Usually, appellate counsel can confidently say that a grant of partial summary judgment, standing alone, will not allow for an interlocutory appeal.  A complete grant of summary judgment is a final, appealable judgment, but a partial grant is usually not appealable until the end of the case.  A recent published opinion from the Court of Appeals, however, staked out a new path.… Continue Reading

Under Appellate Rule 10, the general rule is that appellate courts only decide issues properly raised, argued, and decided in the trial tribunal.  But exceptions to this general rule exist for issues considered so fundamental that they are automatically preserved for appellate review by rule, law, or case authority.  Based on this second principle, the Supreme Court of North Carolina recently upheld the constitutionality of N.C.Continue Reading

As you no doubt have noticed, virtually every batch of opinions from our State appellate courts includes at least one “Rule 3.1” case involving allegations of abuse, neglect, or dependency.  What you may forget is that each of those cases involves an appellate attorney advocating for the best interests of the children.  Although the court system has some attorneys on staff, the children are most often represented by pro bono attorneys as part of the Guardian ad Litem program.… Continue Reading

Have you ever wondered what it is like to be an appellate judge?  Are you interested in hearing about the future of our appellate courts?

You are in luck.  Patterson Harkavy LLP is hosting a virtual discussion on Wednesday, March 31st at 12:00 p.m.  Viewers will have the opportunity to hear from former Chief Justice Cheri Beasley, former Chief Judge Linda McGee, and former Court of Appeals Judge Chris Brook. … Continue Reading

If there is no binding precedent on point, where does the Supreme Court of North Carolina look for guidance?  Which are more persuasive:  federal court opinions or North Carolina Court of Appeals opinions?  Does the answer to that question change when the issue is one of appellate procedure, such as the standard of review?

The Supreme Court grappled with these issues in State v.Continue Reading

It has been more than a year since the Court of Appeals and Supreme Court have held in-person oral arguments.  Thankfully, the appellate courts have been able to continue their important work by utilizing technology to hold WebEx arguments.  And even better, attorneys, clients, and members of the public have been able to see the arguments on the courts’ YouTube pages.… Continue Reading

Last month I blogged about a Fourth Circuit case that saw an eleventh-hour judge recusal.  The Supreme Court of North Carolina is now facing a similar issue, times five.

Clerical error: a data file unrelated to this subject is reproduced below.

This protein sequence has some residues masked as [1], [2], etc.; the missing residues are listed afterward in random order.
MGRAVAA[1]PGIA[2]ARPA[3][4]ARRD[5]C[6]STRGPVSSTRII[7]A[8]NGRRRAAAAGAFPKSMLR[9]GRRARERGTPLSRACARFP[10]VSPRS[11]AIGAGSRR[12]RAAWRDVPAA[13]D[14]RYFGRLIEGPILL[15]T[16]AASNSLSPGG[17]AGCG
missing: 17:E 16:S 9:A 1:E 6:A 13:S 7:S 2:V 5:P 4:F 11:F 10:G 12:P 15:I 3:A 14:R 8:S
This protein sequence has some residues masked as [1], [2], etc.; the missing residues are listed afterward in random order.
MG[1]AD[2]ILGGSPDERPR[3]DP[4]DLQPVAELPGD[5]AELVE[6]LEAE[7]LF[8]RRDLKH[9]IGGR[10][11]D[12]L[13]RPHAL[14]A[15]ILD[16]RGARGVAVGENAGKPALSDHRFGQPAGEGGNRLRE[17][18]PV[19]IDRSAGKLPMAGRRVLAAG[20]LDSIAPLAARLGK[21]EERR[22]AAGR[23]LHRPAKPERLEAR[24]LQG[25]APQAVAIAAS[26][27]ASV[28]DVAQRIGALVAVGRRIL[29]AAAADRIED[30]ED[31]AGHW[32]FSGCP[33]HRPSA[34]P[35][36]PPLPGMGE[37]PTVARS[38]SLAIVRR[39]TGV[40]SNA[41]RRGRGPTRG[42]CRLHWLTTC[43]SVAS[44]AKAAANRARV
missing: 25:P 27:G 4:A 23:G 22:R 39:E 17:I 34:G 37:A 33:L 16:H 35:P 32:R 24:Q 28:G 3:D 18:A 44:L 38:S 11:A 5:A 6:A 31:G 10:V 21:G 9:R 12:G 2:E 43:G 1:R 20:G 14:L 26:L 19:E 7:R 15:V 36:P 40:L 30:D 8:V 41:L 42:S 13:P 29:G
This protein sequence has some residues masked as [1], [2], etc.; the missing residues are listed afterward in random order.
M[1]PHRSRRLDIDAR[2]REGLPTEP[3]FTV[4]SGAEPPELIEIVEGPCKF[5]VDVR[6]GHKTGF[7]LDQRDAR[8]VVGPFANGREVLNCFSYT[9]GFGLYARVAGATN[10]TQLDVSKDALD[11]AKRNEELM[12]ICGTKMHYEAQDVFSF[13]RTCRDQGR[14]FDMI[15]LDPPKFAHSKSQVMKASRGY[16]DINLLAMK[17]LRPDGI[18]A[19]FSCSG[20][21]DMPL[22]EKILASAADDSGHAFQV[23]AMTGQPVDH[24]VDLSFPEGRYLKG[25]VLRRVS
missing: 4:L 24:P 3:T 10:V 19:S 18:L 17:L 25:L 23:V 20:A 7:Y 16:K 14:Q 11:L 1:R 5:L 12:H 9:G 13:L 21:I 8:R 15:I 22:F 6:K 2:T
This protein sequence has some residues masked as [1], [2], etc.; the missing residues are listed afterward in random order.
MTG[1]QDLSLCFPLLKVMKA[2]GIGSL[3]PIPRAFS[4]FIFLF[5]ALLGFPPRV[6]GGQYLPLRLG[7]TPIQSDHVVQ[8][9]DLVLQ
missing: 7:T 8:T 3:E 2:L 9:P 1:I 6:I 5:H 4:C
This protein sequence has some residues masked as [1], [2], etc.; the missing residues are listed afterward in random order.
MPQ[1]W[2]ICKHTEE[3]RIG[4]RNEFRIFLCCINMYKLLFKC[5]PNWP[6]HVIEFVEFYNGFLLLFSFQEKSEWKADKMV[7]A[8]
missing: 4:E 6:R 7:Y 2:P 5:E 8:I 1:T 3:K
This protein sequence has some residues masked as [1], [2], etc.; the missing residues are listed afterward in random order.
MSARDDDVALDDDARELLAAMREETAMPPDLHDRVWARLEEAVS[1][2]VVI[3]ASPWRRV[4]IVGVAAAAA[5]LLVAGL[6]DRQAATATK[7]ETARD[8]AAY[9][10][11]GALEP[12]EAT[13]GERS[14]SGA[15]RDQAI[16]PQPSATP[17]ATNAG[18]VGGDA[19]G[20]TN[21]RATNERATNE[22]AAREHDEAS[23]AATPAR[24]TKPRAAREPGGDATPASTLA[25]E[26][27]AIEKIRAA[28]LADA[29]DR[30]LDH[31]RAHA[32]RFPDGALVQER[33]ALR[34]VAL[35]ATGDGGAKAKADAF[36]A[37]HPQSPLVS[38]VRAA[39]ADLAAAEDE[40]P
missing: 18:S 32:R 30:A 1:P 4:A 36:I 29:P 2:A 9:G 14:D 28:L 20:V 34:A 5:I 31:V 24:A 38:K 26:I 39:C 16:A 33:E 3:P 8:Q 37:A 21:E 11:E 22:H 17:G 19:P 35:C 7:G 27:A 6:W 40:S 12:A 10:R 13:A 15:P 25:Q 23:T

The case involves a class action challenging a law that required members of the North Carolina Teachers’ and State Employees’ Retirement System to pay a premium to obtain health insurance coverage. … Continue Reading

In case you missed the invitation, the Appellate Practice Section is hosting a virtual event at noon next Monday so that members of the bar can get to know the new justices on the Supreme Court and new judges on the Court of Appeals.  This event will be a great opportunity to hear directly from our esteemed jurists and learn about their backgrounds. … Continue Reading

A Fourth Circuit published opinion from earlier this week revealed an interesting panel composition issue, as the panel that heard the oral argument in the appeal was slightly different from the panel that ultimately issued the opinion. In Foodbuy, LLC v. Gregory Packaging, Inc., when introducing the panel of Circuit Judges Niemeyer and Agee and District Court Judge Kleeh sitting by designation, the opinion noted with an asterisk that “after argument, Judge Quattlebaum recused himself, and Judge Niemeyer elected to participate on the earlier recorded oral argument, briefs, appendices, and district court record.” … Continue Reading

Last week I blogged about the Fourth Circuit’s recent published opinions that, due to the pandemic-prompted suspension of Local Rule 36(a), did not have the usual oral argument.   The research for that post revealed that almost every conceivable “type” of opinion had been issued under Standing Order 20-1: civil opinions, criminal opinions, immigration opinions, opinions fully affirming the lower court, opinions fully reversing the lower court, opinions partially affirming and partially reversing, opinions with dissents, opinions with concurrences. … Continue Reading